The Personal Independence Payment (PIP) is the key welfare benefit that people can apply for to cover their increased costs of living arising from a disability. For many, it is a lifeline of support and assistance for activities that many would consider mundane: feeding, dressing, transportation and so on. However, the process of apply for PIP is anything but simple. PIP applications have to be made on paper, using a handwritten, repetitive document which runs to multiple pages. The questions are highly nuanced in language and complex to complete. It’s no surprise that the rejection rate of claims by the Department of Works and Pensions (DWP) is high – but estimates suggest that three in four applicants, with the right legal assistance, go on to win their appeals at Tribunals.
After exiting the EU on 31 January 2020, the UK entered into a time-limited transition or implementation period, during which the transitional arrangements provided in Part 4 of the Withdrawal Agreement apply. The transition period was intended as a standstill period during which the UK and EU could finalise the implementation of the Withdrawal Agreement and negotiate and implement the terms of their future relationship. The transition period is due to end on 31 December 2020, but Article 132 of the Withdrawal Agreement made provision for the transition period to be extended by agreement for up to one or two years on a one-off basis. Despite the tight timescales, the UK pledged not to request or agree any extension early on, and has stuck to this pledge despite calls to reconsider, particularly in light of the impact of coronavirus (COVID-19). Article 132 of the Withdrawal Agreement specified that any extension to the transition period must be agreed in the Joint Committee before 1 July 2020. With this deadline passed, many consider the question of an extension to be closed, but there is much left to resolve in order to prepare fully for the end of transition and the new regime taking effect on 1 January 2021.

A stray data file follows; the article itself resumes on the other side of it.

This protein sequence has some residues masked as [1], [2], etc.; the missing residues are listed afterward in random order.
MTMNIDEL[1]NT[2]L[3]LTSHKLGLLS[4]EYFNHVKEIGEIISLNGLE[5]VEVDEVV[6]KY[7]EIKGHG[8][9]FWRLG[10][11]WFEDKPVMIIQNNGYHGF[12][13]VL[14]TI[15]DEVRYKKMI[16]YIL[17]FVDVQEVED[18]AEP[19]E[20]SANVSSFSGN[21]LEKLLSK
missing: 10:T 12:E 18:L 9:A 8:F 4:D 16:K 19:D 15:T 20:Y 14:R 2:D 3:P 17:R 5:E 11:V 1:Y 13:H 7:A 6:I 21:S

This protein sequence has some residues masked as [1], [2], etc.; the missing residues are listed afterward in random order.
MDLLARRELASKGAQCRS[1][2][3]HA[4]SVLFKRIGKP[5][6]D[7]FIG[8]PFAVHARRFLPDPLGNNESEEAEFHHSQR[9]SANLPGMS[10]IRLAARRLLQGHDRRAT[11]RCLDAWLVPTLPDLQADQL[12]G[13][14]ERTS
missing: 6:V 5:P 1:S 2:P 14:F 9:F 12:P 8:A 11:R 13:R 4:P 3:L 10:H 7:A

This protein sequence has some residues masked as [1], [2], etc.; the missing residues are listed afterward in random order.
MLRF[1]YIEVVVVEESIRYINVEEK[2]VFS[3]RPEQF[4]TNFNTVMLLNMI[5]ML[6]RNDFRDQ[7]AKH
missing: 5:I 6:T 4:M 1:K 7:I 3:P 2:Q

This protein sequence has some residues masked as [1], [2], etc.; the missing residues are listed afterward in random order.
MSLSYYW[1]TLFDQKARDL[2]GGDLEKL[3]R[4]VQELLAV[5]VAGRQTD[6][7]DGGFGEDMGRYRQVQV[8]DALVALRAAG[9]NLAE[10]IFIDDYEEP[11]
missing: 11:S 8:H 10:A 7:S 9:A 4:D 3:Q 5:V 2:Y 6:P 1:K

Dana Denis-Smith CEO, Obelisk Support and founder of the First Hundred Years project. Sometimes innovation comes in the shape of...new clothes. For most of the past century, women in law have been conscious of forcing themselves into a system designed for and by men. Nowhere is this more visible than in the traditions of legal dress. The launch of Ivy and Normanton, the first courtwear outfitters aimed solely at women, sets out to redress the balance - taking us into a next hundred years of law that I hope we will see shaped more by men and women working together for everyone’s benefit.
At LexisNexis, we are committed to inclusion and equality, and we stand in solidarity with Black communities. On the 19th June 2020, Mike Walsh, CEO, published the statement below, in relation to Black Lives Matter and equality in today's society.